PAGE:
I get the abortion and gay marriage references, but I need help with the rest; what is he talking about?
G.M.

Great post. Does the US have much history of Roman Catholic bishops organizing their flock as a voting bloc, which might help to explain some of this Rousseaun civil religion invective?

Up here in Canada (which explains my ignorance of US history), we get a lot of it from secularists in Quebec - formerly Roman Catholic but highly secular since the 1960s. In the 19th century, however, the Church basically ran the province and often told its parishioners to vote Conservative over and against the "rouge" Liberals, whom they regarded as Jacobins.

Looking around today, I think they may have been correct to regard the Liberals as Jacobins.

George - It sounds like he’s simply replacing thinking with sloganeering at that point (if not from the start).

G.M. -- the last two references are to 1) stem cell research, and 2) multicultural PCism on college campuses. Essentially, he’s saying the Right is stupid and evil because 1) it doesn’t condone killing babies for their stem cells and 2) takes exception to the ideological imbalance (and the absurdities that result) on college campuses. In short, King is a Leftwing nutjob who is incapable of seeing both sides of an argument. What’s new...he’s a MSM "journalist."

And we should wish him well. Every time one of these "moveon.org" types engages in a rant of this kind, the Right grows stronger.

Mea Culpa, I think I got his King’s last veiled reference wrong. He is referring to the Catholic hierarchy’s refusal to tolerate gays or ease Christian precepts in the name of multicultural "peace." Same would go for Protestants in King’s mind, I’m sure.

Sen. Ken Salazar, D-Co, attacked James Dobson in yesterday’s Colorado Springs Gazette over ads Dobson’s "Focus on the Family" ran in state newspapers last week. I fisked the attack on my blog, Old Patriot’s Pen. Basically, Salazar "answered" questions Dobson didn’t ask, attacked things Dobson didn’t say, and twisted the entire thing seven ways from straight, without actually discussing the content of the ad. I’ve found that’s how the Democrats treat most subjects, since they can’t really discuss what’s true, or answer the questions actually asked.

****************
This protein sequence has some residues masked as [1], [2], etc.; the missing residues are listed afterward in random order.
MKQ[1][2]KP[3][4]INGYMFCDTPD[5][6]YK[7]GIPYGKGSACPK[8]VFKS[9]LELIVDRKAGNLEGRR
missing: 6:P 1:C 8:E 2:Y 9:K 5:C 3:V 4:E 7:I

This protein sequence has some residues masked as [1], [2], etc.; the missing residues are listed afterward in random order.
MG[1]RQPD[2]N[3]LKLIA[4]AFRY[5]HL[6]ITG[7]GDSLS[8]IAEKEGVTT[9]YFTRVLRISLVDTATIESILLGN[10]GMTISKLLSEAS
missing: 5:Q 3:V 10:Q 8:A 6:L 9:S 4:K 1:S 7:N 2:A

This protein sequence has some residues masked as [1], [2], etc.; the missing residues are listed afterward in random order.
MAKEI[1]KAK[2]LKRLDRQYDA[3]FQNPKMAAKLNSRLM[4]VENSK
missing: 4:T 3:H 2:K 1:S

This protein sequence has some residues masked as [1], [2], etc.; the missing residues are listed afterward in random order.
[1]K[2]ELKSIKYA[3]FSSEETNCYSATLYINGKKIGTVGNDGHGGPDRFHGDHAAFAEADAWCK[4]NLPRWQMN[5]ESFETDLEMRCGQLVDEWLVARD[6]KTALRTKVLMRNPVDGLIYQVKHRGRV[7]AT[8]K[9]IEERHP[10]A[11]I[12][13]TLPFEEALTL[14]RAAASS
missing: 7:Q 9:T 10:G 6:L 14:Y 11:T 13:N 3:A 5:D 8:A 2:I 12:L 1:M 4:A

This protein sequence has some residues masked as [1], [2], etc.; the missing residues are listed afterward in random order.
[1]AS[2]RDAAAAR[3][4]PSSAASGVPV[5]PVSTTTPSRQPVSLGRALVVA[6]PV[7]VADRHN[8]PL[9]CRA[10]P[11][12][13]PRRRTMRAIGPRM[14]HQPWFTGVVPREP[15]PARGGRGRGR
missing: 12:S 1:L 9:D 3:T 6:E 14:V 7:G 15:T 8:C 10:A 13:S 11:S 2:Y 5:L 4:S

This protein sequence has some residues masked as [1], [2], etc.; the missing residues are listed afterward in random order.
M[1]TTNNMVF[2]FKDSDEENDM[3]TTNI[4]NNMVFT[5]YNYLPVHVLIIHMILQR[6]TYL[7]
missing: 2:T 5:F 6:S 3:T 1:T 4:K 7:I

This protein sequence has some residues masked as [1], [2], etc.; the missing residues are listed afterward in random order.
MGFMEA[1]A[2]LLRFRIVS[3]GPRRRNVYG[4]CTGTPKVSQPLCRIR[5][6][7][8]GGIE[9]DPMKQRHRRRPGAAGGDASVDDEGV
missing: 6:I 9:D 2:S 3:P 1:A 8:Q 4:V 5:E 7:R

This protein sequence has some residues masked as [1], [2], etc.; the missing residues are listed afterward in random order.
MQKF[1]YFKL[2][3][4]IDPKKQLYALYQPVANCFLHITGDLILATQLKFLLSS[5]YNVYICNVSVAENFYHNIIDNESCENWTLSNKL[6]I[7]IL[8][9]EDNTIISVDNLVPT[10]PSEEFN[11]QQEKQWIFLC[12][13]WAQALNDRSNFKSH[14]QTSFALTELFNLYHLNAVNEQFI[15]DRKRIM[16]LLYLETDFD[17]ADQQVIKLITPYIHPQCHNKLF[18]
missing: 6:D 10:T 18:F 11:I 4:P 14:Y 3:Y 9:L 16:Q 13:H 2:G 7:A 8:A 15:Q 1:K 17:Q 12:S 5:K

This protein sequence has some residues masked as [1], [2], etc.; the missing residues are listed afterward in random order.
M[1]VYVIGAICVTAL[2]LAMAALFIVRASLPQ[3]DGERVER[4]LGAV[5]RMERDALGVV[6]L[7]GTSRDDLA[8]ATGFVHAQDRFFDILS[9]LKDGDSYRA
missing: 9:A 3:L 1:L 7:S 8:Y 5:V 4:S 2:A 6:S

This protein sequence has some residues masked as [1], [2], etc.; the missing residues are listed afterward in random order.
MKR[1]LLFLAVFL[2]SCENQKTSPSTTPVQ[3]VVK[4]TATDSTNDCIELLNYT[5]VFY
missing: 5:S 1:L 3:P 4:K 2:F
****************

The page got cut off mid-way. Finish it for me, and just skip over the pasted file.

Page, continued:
I would offer Rediscovering Civility and Purpose in America’s Public Discourse as further commentary on this topic.

In addition, Pope Benedict XVI: Offering Faith as an Antidote to Relativism offers some related thoughts by the new Pope.

Finally, William Voegeli of the Claremont Institute has a thoughtful editorial.

All well and good, but Sen Frist had better watch his (left) flank! Also: he would be more convincing of his true purposes if he would just let us know where he really stands on the issues and FIGHT for his pricples!

Four years ago, Perkins addressed the Louisiana chapter of the Council of Conservative Citizens (CCC), America’s premier white supremacist organization, the successor to the White Citizens Councils, which battled integration in the South. In 1996 Perkins paid former Ku Klux Klan Grand Wizard David Duke $82,000 for his mailing list. At the time, Perkins was the campaign manager for a right-wing Republican candidate for the US Senate in Louisiana. The Federal Election Commission fined the campaign Perkins ran $3,000 for attempting to hide the money paid to Duke.
More here.